Immigrants deserve fair and efficient treatment
As we think of Irish abroad this weekend, don’t forget plight of migrants in Ireland
New citizens listen to the National Anthem at a Citizenship Ceremony in the National Convention Centre Dublin. Photograph: Frank Miller / The Irish Times
This weekend’s St Patrick’s Day celebrations in Washington will take place amid fresh hopes of genuine immigration reform which will benefit tens of thousands of Irish people living below the radar in the United States.
As they descend on the White House, Capitol Hill and Irish centres right across the US, our own political leaders will no doubt be keen to highlight their efforts to secure change.
Successive governments have beaten a trail to Irish-American politicians to try to bring about reform, and if it is delivered they will bring real benefits for men, women and children cut off from their loved ones back in Ireland and often living in fear of a knock on the door.
It will be a time for the Taoiseach and other senior politicians to bask in the appreciation of grateful Irish communities. The battle to reach this stage has been long and hard and involved intensive lobbying.
However the politicians should match their race to claim some of the success in the corridors of power in Washington with enthusiasm about the need for reforming an immigration system in Ireland which has repeatedly been found to lack transparency and have no clear rules and no independent appeal mechanisms.
Through our work as an independent law centre, the Immigrant Council of Ireland sees first-hand the difficulties being caused for people who have decided to commit themselves to this country.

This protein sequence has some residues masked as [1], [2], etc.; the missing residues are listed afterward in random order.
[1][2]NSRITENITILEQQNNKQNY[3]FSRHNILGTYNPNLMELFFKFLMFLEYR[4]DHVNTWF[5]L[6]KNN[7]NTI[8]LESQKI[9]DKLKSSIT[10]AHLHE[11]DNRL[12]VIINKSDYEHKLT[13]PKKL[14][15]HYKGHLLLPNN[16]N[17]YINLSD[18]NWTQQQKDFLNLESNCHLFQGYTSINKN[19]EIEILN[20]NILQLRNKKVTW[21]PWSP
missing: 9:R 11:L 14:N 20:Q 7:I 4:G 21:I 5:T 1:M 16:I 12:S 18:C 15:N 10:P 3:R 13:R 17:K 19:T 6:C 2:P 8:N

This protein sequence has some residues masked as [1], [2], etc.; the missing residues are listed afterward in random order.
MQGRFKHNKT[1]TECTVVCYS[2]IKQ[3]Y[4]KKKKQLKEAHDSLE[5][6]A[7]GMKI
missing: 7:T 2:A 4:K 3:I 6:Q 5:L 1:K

Too often they face a bureaucratic system based on discretion and with no fixed structure. Many people legally living in Ireland are cut off from their loved ones.
At the immigrant council, we have been highlighting the lack of clear, fair and just rules on family reunification. Research we have undertaken as part of a Eu ropean Union family reunification project has shown that we are close to the bottom of the league in relation to Irish citizens and migrants living here legally being able to enjoy family life in the country that is their home.
The right to family reunification is not recognised in our primary laws. As a result, migrants and Irish citizens are being split from their loved ones. In some of the more heartbreaking cases, the council is attempting to support and help parents who are watching their children grow up on Skype.
In one case, a Brazilian mother breastfeeding a nine-month-old Irish citizen baby and facing deportation turned to us for assistance. In legal proceedings at the High Court, we highlighted that sending the mother home would amount to “constructive expulsion” of the baby which would have been a breach of Ireland’s obligations under protocol 4 to the Europe an Convention on Human Rights. The protocol prohibits the expulsion of a country’s own citizens. The council secured a settlement which ensured the woman was granted residency status.
These cases are not unique, and family reunification is an issue for many people in this country.